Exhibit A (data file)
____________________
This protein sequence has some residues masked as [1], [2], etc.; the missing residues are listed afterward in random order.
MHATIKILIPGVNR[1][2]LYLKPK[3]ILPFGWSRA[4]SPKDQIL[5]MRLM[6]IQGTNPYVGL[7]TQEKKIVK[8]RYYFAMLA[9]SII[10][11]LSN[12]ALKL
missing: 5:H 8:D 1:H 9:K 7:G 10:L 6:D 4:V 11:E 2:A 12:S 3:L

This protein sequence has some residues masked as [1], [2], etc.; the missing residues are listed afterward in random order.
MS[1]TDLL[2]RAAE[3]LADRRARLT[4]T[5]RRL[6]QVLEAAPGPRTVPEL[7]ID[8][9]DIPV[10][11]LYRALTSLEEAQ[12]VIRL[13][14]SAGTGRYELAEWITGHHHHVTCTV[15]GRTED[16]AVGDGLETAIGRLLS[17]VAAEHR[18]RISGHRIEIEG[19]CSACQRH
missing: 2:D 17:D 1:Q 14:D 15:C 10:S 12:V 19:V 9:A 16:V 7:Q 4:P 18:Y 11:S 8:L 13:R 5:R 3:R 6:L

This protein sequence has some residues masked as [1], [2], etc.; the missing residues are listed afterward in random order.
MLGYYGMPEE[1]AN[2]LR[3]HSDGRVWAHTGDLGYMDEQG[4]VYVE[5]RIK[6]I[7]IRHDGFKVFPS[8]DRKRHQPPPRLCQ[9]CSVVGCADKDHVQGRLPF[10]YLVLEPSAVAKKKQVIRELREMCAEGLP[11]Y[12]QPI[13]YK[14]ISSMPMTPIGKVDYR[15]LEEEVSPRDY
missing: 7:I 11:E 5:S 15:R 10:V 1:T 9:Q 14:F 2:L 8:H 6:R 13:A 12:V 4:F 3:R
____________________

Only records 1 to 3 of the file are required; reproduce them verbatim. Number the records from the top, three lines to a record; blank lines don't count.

This protein sequence has some residues masked as [1], [2], etc.; the missing residues are listed afterward in random order.
MHATIKILIPGVNR[1][2]LYLKPK[3]ILPFGWSRA[4]SPKDQIL[5]MRLM[6]IQGTNPYVGL[7]TQEKKIVK[8]RYYFAMLA[9]SII[10][11]LSN[12]ALKL
missing: 5:H 8:D 1:H 9:K 7:G 10:L 6:D 4:V 11:E 2:A 12:S 3:L

This protein sequence has some residues masked as [1], [2], etc.; the missing residues are listed afterward in random order.
MS[1]TDLL[2]RAAE[3]LADRRARLT[4]T[5]RRL[6]QVLEAAPGPRTVPEL[7]ID[8][9]DIPV[10][11]LYRALTSLEEAQ[12]VIRL[13][14]SAGTGRYELAEWITGHHHHVTCTV[15]GRTED[16]AVGDGLETAIGRLLS[17]VAAEHR[18]RISGHRIEIEG[19]CSACQRH
missing: 2:D 17:D 1:Q 14:D 15:C 10:S 12:V 19:V 9:A 16:V 7:Q 4:P 18:Y 11:S 8:L 13:R 5:R 3:R 6:L

This protein sequence has some residues masked as [1], [2], etc.; the missing residues are listed afterward in random order.
MLGYYGMPEE[1]AN[2]LR[3]HSDGRVWAHTGDLGYMDEQG[4]VYVE[5]RIK[6]I[7]IRHDGFKVFPS[8]DRKRHQPPPRLCQ[9]CSVVGCADKDHVQGRLPF[10]YLVLEPSAVAKKKQVIRELREMCAEGLP[11]Y[12]QPI[13]YK[14]ISSMPMTPIGKVDYR[15]LEEEVSPRDY
missing: 7:I 11:E 5:S 15:R 10:V 1:T 9:Q 14:F 2:L 8:H 6:R 13:A 12:V 4:F 3:R